Reviews for Rocket Writes a Story


Booklist Reviews 2012 July #1
Under the tutelage of the little yellow bird, the star of How Rocket Learned to Read (2010) is graduating from reading stories to writing one of his own. After a bit of writer's block, the earnest pup finds unexpected inspiration in the scent of pine needles and feathers. Following his nose, Rocket discovers a friendly but shy owl nesting high up in a tree. He decides to write a story about his new acquaintance, and the owl ventures a little further down the tree each day to hear Rocket read his work in progress. The little yellow bird's sage advice on the writing process and the story's focus on the rewards of creative expression will have children excitedly reaching for their own pencil and paper. Hills' illustrations are as winning as ever here, with soft lines, a natural palette, and the characters' tender expressions affirming the gentle spirit of this story about literary enterprise and forming friendships. Copyright 2012 Booklist Reviews.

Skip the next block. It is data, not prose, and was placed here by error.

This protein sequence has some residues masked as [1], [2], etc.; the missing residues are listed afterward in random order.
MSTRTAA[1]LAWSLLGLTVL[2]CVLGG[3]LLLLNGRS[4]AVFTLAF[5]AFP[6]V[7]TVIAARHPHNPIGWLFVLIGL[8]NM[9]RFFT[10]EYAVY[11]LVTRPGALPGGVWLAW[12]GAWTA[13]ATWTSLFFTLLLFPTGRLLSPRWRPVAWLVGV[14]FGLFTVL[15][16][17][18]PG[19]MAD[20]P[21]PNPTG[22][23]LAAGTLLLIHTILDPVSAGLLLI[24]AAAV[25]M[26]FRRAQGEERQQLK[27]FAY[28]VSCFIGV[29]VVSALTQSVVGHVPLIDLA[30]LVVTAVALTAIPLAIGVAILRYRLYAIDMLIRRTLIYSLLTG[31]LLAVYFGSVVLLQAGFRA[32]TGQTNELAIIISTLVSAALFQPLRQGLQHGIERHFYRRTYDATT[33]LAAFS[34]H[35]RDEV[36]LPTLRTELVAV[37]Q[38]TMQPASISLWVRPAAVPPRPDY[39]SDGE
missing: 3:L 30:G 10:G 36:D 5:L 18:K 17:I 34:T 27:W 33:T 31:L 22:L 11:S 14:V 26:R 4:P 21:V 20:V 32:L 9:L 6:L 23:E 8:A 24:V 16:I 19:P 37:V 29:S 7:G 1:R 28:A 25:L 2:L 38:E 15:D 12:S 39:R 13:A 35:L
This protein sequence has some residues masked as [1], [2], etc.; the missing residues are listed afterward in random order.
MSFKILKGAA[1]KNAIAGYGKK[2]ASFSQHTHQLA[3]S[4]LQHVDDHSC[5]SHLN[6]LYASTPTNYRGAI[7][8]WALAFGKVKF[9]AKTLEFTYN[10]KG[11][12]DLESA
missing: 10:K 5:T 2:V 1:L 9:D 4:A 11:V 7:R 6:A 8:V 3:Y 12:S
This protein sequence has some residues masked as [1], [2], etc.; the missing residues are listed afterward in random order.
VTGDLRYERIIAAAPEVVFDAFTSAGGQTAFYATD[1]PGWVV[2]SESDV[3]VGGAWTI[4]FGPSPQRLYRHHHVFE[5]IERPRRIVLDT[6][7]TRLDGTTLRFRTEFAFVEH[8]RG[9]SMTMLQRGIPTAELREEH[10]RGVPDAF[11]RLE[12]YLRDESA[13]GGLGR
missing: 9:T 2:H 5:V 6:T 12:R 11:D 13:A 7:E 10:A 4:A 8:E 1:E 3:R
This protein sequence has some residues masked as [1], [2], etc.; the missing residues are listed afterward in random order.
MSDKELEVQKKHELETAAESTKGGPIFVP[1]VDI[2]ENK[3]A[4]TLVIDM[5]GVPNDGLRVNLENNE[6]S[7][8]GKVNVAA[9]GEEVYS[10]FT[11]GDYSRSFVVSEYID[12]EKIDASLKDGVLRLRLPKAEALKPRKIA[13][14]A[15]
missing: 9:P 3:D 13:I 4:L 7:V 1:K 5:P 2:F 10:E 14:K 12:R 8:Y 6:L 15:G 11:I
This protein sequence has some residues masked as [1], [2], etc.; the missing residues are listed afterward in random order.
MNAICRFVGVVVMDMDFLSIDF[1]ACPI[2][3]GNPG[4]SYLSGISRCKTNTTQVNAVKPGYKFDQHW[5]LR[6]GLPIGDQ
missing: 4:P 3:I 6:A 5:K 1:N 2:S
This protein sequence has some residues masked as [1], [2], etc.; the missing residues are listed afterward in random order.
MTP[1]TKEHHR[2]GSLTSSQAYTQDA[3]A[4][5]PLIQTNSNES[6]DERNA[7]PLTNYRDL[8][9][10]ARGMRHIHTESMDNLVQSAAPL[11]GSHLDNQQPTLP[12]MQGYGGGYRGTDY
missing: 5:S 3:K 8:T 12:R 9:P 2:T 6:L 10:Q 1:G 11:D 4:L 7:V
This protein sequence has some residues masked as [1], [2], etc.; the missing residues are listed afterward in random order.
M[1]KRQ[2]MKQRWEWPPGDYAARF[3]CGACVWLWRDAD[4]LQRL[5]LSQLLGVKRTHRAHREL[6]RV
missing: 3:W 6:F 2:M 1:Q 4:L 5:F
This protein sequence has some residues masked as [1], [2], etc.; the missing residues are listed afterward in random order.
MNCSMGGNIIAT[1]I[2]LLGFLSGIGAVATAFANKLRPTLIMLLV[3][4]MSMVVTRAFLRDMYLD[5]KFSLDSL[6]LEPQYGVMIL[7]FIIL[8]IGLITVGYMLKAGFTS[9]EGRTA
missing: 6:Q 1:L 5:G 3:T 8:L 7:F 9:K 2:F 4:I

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Horn Book Guide Reviews 2013 Spring
A yellow bird taught Rocket to read ([cf2]How Rocket Learned to Read[cf1]), and now the little black-and-white dog wants to write a story. Inspired by his new owl friend, Rocket carefully crafts a story until it's ready to share. Textured oil-paint and colored-pencil illustrations enhance the engaging narrative; a mix of spot art and full-page illustrations adds variety.

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Kirkus Reviews 2012 May #2